Teaching Oral Systemic Health Interprofessional Simulation and Case Study Experience

Saturday, April 25, 2015: 11:35 AM
Key Ballroom 9-10 (Hilton Baltimore)
Erin Hartnett, DNP, APRN-BC, CPNP1, Judith Haber, PhD, APRN, BC, FAAN2, Kenneth Allen, DDS, MBA3, Thomas Riles, MD4, Ruth Crowe, M.D., Ph.D.4, Jennifer Adams, MD4 and Abigail Bella, MPH1, (1)New York University College of Nursing, New York, NY, (2)NYU College of Nursing, New York, NY, (3)NYU College of Dentistry, New York, NY, (4)NYU School of Medicine, New York, NY
Purpose: The aim of a College of Nursing's Teaching Oral-Systemic Health (TOSH) Program Interprofessional Education (IPE) Event is to promote acquisition of the Core Competencies for Interprofessional Collaborative Practice (IPEC, 2011) and the Interprofessional Oral Health Core Clinical Competencies (HRSA, 2014) among future primary care providers by engaging nurse practitioner (NP), nurse-midwifery (NM), dental (DDS), and medical (MD) students in interprofessional oral-systemic health simulation experiences.

Methods : During the Fall 2013 and 2014, students and faculty from a College of Nursing, College of Dentistry and School of Medicine participated in interprofessional simulation experiences featuring standardized patients and a case study  to develop their oral-systemic and IP competencies. The Interprofessional Collaborative Competencies Attainment Survey (ICCAS)was selected to evaluate the degree to which students, using a pre-test/post-test approach, report a change in attitude about IP competencies following the IP learning experiences.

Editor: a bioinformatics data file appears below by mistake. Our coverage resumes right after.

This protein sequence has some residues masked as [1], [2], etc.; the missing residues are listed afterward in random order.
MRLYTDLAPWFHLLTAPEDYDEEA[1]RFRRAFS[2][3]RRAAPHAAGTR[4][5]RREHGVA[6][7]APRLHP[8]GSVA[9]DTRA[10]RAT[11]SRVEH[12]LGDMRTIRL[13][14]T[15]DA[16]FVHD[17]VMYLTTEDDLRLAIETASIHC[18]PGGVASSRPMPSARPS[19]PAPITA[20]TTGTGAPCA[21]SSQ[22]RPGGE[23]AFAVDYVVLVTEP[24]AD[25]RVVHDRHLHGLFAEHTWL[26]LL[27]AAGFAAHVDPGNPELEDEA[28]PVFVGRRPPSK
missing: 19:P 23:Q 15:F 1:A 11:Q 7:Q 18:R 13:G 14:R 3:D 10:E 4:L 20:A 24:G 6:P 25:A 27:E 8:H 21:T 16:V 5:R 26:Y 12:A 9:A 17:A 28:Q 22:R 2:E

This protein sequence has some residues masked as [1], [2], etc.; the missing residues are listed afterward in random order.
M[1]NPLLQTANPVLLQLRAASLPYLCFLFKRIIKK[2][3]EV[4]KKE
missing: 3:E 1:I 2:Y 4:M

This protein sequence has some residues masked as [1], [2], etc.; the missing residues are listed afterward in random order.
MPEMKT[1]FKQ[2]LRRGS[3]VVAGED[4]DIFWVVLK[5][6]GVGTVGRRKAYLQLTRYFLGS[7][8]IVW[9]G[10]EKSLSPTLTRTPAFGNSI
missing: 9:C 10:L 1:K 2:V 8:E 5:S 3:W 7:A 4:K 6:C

Results:  In 2013, there was a statistically significant change in mean scores from pre-test to post-test in each of the six interprofessional competency domains measured by the ICCAS. These mean changes from pre to post were significant for all three student types.  There were no significant differences in the magnitude of changein ICCAS survey scores among the different student types.  Preliminary data for 2014, which will be finalized by October 2014, suggests similar results.

Conclusions & Implications: These findings suggest that the TOSH IP simulation and case study experience was similarly effective among all three student types in having a positive impact on students’ attitudes toward interprofessional competencies.  Topics in which mean post-survey scores were lower are potential opportunities for curriculum refinements to further emphasize those competencies. A clinical approach appears to be an effective strategy for influencing the development of interprofessional competencies and improving students’ reported attitudes towards interprofessional collarboration.

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